Out with the old

In Red Beach’s latest retirement village, the archetypal landscaping stalwart – the bowling green – has been thrown out in favour of a whole new philosophy for how seniors want to live out their retirement years. 

Boffa Miskell landscape architect Emma Todd says Metlifecare were on board the new vision for Gulf Rise, a village of apartments, terraced villas and care facility that spans over six hectares of beachside land. 

This has meant that instead of a bowling green, there’s a village square with a farmer’s market open to the public, and instead of traditional planting, there’s a pavilion that caters for casual Friday night drinks.

“We were trying to push the stereotypical retirement village concept and really create a community village with a community focus.”

Red Beach is known for its laid-back, beachy vibe, for meandering walks and a village atmosphere, and it was crucial to capture that feel in Gulf Rise.

It was also important to encourage the community to come in to the village and break down those traditional barriers between public and residents. 

“We set it up so that we were creating a chain of connected spaces that provided a social heart, which had opportunity for interactions with friends, family and grandchildren – an intergenerational coming together of people.”

To enhance the interactivity of the landscape, and to create a dynamic and vibrant environment, colour was a central theme.

In aid of this, plantings, rocks and water bodies were designed to support natural wildlife to come into the village and corridors for butterflies and birds connect congregating spaces, radiating a vibrant energy.

To create a heart in the village, a central pavilion was designed to provide a covered outdoor space to congregate, and it’s proven popular with residents for socialising and holding classes.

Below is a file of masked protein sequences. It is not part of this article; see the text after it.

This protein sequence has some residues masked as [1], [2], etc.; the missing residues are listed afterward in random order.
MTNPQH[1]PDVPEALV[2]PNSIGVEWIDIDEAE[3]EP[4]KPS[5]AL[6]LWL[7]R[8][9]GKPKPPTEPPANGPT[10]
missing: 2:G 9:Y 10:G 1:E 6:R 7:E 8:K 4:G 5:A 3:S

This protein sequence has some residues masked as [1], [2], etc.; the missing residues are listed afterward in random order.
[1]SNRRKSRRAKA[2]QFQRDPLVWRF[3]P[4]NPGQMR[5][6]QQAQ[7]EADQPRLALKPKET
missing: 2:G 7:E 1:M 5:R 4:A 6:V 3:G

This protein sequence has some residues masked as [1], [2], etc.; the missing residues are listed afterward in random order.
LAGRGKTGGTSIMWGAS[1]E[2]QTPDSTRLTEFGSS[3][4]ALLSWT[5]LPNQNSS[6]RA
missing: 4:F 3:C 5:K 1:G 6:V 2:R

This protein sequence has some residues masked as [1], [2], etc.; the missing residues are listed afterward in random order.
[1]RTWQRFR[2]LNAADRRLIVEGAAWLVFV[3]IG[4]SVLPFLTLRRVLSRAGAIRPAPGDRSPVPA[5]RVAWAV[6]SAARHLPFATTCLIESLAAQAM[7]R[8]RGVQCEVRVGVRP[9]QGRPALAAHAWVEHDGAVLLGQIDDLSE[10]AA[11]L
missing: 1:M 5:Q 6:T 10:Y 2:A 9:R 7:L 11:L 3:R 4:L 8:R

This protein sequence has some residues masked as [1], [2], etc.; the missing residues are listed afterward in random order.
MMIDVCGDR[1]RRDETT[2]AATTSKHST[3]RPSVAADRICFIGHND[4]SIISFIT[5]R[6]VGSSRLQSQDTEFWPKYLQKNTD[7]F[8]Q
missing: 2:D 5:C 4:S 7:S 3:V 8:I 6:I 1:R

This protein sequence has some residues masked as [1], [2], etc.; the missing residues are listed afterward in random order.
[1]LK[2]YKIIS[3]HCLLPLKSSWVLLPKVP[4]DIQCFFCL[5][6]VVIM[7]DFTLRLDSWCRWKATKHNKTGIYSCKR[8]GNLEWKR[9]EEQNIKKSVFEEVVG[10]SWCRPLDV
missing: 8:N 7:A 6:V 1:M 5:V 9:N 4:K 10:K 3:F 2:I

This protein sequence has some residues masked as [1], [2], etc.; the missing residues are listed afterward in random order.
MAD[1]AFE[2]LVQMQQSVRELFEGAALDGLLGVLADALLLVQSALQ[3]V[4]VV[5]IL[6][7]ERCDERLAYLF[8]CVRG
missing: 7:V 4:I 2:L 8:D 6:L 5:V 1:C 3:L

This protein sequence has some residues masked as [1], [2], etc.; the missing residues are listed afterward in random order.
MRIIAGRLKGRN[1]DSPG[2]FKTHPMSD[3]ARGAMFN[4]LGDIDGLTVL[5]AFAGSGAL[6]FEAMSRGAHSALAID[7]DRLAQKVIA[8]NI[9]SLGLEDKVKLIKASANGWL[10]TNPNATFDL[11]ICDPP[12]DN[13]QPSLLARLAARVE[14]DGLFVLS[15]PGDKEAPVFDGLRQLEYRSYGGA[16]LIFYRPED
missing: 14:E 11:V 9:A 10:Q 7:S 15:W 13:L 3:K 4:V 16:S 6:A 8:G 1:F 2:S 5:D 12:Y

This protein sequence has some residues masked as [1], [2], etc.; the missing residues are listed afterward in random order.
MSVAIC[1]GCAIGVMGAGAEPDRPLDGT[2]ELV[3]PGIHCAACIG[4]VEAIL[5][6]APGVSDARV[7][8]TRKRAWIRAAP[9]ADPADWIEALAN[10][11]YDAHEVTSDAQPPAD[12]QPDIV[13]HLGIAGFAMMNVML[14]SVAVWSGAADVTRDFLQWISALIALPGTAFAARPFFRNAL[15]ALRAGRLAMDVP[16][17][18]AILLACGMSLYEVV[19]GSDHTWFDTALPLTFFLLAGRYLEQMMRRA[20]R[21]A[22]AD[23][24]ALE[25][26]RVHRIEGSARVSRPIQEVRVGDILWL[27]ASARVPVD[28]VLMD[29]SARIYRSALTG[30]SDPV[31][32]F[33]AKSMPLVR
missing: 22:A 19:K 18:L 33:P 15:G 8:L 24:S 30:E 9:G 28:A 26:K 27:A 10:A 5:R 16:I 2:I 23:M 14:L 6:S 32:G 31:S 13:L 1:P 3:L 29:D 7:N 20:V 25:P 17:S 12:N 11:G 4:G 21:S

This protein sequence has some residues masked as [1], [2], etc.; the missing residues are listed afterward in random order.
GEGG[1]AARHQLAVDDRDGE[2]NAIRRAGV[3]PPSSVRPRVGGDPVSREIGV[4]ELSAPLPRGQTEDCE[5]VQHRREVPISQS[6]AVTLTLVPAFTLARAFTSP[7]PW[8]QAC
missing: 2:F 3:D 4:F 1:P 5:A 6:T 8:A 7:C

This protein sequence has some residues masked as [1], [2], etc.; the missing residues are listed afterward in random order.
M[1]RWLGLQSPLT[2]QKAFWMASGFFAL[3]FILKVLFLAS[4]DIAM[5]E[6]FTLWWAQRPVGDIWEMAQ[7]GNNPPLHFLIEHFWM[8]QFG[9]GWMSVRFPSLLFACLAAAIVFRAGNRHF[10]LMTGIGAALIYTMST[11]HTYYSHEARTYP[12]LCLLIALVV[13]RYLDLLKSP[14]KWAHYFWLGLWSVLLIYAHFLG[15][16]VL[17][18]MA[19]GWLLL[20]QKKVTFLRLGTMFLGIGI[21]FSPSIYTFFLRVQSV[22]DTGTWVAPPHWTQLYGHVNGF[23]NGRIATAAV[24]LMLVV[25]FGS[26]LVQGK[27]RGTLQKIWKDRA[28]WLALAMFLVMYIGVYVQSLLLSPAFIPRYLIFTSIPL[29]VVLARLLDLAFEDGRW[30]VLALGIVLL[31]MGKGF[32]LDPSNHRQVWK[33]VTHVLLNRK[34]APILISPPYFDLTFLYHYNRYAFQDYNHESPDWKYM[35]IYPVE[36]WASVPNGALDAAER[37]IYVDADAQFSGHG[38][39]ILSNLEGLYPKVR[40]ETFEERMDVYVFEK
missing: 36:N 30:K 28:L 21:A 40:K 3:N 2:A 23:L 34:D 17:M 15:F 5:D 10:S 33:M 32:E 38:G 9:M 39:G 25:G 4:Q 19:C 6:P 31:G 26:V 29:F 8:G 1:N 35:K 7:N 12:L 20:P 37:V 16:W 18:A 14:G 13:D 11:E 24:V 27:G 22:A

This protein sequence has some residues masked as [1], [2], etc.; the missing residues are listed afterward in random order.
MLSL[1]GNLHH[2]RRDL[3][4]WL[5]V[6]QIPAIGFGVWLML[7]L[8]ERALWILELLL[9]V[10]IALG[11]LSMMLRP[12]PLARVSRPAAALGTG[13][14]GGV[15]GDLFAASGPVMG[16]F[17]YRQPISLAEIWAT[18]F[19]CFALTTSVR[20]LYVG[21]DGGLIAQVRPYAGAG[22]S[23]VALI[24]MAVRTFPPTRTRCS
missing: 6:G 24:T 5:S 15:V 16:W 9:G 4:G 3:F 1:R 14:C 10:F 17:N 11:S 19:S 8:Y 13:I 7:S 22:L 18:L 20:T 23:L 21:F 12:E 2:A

Connected to the pavilion are two glass houses, forming a production hub of raised vegetable gardens where residents can cultivate their own produce to sell at the farmer’s market. 

Adjacent to the glass houses lies a cut flower garden, where residents can come and pick blooms and eventually sell them in the florist, which will open in the main hub.

But the jewel in the crown is certainly the “butterfly walk” – a corridor where selected species of butterfly-attracting flowers have been planted to create a wondrous experience as residents walk through.

“It’s made this beautiful walk through these blue and silver tones – along with all the swan plants and other species that are out in flower and attract the butterflies.”

It was also important to create loop walks around the village for residents to enjoy, with opportunities along the way to participate in exercise trails. 

One of the challenges with creating these circuits was that contours and slopes need to be minimised for residents to properly be able to enjoy the grounds. To this end, the slopes were evened out prior to the landscape design, and substantial retaining walls were installed at the rear of the village.

As the development of the village continues, the gardens have taken on a life of their own, and in doing so are tending to eclipse the original plan; the initial landscaping vision was to include bees and harvesting honey – and while that isn’t yet officially in place, the bees attracted to the butterfly walk and cut garden are evolving that project organically.

Images: Alex Smith/Boffa Miskell
Words: Joanna Seton

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